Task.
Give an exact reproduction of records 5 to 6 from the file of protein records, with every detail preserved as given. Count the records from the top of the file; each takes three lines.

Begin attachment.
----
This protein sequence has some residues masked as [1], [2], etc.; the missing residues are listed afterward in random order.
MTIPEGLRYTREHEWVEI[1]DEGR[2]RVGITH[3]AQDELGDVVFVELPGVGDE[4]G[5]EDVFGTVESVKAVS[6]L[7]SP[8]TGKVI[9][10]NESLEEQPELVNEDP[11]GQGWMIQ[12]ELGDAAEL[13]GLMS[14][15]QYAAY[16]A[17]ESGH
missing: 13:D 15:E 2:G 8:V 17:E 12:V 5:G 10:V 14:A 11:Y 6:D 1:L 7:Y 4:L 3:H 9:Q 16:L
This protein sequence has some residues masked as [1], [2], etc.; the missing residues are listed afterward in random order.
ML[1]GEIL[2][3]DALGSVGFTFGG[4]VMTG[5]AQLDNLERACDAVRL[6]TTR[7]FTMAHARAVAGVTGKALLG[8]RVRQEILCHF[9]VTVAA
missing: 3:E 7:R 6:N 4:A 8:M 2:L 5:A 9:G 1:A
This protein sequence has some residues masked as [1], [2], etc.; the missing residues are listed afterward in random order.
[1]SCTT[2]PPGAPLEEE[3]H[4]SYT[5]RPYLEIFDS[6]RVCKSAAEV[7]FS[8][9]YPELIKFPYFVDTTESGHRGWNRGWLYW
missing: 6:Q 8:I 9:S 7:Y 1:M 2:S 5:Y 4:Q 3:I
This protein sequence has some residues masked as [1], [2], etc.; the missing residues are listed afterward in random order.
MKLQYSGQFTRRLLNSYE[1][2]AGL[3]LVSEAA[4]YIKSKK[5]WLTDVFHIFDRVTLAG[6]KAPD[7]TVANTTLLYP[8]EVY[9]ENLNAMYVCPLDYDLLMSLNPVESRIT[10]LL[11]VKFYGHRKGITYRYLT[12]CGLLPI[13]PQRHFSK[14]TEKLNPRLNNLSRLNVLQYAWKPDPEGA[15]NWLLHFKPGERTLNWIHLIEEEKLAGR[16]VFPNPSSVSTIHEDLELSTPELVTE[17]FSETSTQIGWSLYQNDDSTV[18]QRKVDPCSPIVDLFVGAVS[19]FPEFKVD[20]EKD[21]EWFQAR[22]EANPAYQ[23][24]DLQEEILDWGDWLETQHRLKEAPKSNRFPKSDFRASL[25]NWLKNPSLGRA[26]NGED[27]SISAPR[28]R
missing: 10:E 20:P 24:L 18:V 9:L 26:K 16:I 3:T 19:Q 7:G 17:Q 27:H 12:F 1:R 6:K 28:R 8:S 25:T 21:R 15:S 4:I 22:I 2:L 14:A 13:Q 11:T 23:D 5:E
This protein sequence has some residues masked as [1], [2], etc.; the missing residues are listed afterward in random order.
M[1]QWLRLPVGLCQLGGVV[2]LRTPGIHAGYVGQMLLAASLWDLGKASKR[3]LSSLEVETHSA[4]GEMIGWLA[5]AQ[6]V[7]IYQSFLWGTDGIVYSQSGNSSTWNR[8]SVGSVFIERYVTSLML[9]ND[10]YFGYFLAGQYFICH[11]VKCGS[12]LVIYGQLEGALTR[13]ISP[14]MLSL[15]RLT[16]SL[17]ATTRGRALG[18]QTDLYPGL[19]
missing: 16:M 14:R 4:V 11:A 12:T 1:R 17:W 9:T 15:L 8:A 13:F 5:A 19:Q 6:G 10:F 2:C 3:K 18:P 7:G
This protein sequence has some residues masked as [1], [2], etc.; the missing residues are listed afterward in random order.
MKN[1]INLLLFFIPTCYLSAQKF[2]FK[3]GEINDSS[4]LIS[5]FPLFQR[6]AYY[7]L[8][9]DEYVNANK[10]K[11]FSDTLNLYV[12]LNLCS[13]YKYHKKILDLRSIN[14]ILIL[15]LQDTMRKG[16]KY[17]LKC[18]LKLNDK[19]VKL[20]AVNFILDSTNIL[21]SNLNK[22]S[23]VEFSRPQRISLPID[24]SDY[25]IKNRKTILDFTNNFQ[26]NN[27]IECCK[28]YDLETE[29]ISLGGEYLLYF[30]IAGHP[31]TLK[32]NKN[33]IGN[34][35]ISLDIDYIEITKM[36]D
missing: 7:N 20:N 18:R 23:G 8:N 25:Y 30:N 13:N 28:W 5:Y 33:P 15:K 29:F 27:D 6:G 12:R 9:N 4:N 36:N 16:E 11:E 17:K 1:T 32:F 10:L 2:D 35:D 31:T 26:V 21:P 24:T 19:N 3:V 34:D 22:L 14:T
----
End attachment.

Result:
This protein sequence has some residues masked as [1], [2], etc.; the missing residues are listed afterward in random order.
M[1]QWLRLPVGLCQLGGVV[2]LRTPGIHAGYVGQMLLAASLWDLGKASKR[3]LSSLEVETHSA[4]GEMIGWLA[5]AQ[6]V[7]IYQSFLWGTDGIVYSQSGNSSTWNR[8]SVGSVFIERYVTSLML[9]ND[10]YFGYFLAGQYFICH[11]VKCGS[12]LVIYGQLEGALTR[13]ISP[14]MLSL[15]RLT[16]SL[17]ATTRGRALG[18]QTDLYPGL[19]
missing: 16:M 14:R 4:V 11:A 12:T 1:R 17:W 9:T 15:L 8:A 13:F 5:A 19:Q 6:G 10:F 2:C 3:K 18:P 7:G
This protein sequence has some residues masked as [1], [2], etc.; the missing residues are listed afterward in random order.
MKN[1]INLLLFFIPTCYLSAQKF[2]FK[3]GEINDSS[4]LIS[5]FPLFQR[6]AYY[7]L[8][9]DEYVNANK[10]K[11]FSDTLNLYV[12]LNLCS[13]YKYHKKILDLRSIN[14]ILIL[15]LQDTMRKG[16]KY[17]LKC[18]LKLNDK[19]VKL[20]AVNFILDSTNIL[21]SNLNK[22]S[23]VEFSRPQRISLPID[24]SDY[25]IKNRKTILDFTNNFQ[26]NN[27]IECCK[28]YDLETE[29]ISLGGEYLLYF[30]IAGHP[31]TLK[32]NKN[33]IGN[34][35]ISLDIDYIEITKM[36]D
missing: 7:N 20:N 18:R 23:G 8:N 25:Y 30:N 13:N 28:W 5:Y 33:P 15:K 29:F 27:D 6:G 12:R 9:N 4:N 36:N 16:E 11:E 17:K 1:T 32:F 10:L 2:D 35:D 31:T 26:V 21:P 24:T 19:N 3:V 34:D 22:L 14:T